Dogs are often used in search-and-rescue operations, drug busts and bomb threat cases, and training is vital in keeping them, and their trainers, at the top of their game.
To help ensure that dogs and handlers have the most up-to-date information, Albany police officer Kyle McCraith — a canine handler for nearly 20 years — along with several dog trainers and other experts in November formed the New York State Canine Association, which provides instruction to its members for free.
"We routinely see police handlers that want quality training and can't get it. We're seeing these guys who are dedicated enough to show up to trainings, pay for hotels, food and their registration fees," McCraith said. "We want to help them."
The association has about 60 members and is open to law enforcement professionals and search-and-rescue teams, McCraith said. Members pay a $20 annual fee and can attend classes and request training in specific areas to meet North American Police Work Dog Association standards.
Training ranges from search and rescue to grooming.
"Grooming can affect your dog's performance whilst working," said association coordinator Thomas Poltynski. "A dog that has ticks or fleas won't be concentrating 100 percent on the job it's supposed to be doing."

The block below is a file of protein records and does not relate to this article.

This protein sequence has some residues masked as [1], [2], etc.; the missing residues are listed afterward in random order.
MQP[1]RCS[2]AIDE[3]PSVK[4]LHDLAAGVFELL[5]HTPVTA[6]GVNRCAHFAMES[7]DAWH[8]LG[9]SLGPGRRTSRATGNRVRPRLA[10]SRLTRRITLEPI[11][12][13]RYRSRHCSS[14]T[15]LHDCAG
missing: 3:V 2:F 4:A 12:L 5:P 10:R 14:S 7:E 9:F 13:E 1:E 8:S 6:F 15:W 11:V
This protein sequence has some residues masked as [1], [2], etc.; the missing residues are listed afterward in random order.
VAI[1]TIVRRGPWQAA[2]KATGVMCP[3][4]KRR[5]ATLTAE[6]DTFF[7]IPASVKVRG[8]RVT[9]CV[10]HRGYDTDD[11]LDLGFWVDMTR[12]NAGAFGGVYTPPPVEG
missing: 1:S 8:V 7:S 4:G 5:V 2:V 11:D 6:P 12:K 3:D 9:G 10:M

Training also focuses on tactics for dealing with perpetrators who are likely to be well-armed and knowledgeable, said association President Stephen "Doc" Mackenzie, a SUNY Cobleskill professor of animal science and a work dog association master trainer.
The New York association hopes to hold many training sessions across the state if it can raise the money, Poltynski said. "That's probably the hardest thing we're up against."
Sessions can cost thousands of dollars, including paying the trainers and for a host venue, he said.
The association has a list of training sessions its members would like to attend and is working on raising money to provide them.
Donated equipment such as bulletproof vests for the dogs are important, but they help only one dog at a time, Mackenzie said.
"If you really want to invest in the future, you need to invest in ideas and training," he said. "This is about teaching people and improving their skills. That will last for a lifetime, not just a few years."
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New York State Canine Association
For more information:
Visit www.nyscanine association.org
Email Vice President Kyle McCraith at firstname.lastname@example.org
Donate via PayPal on the website, or send a check to NYSCA, C/O James Danquer, Treasurer, 2898 Main St. Blossvale, NY 13308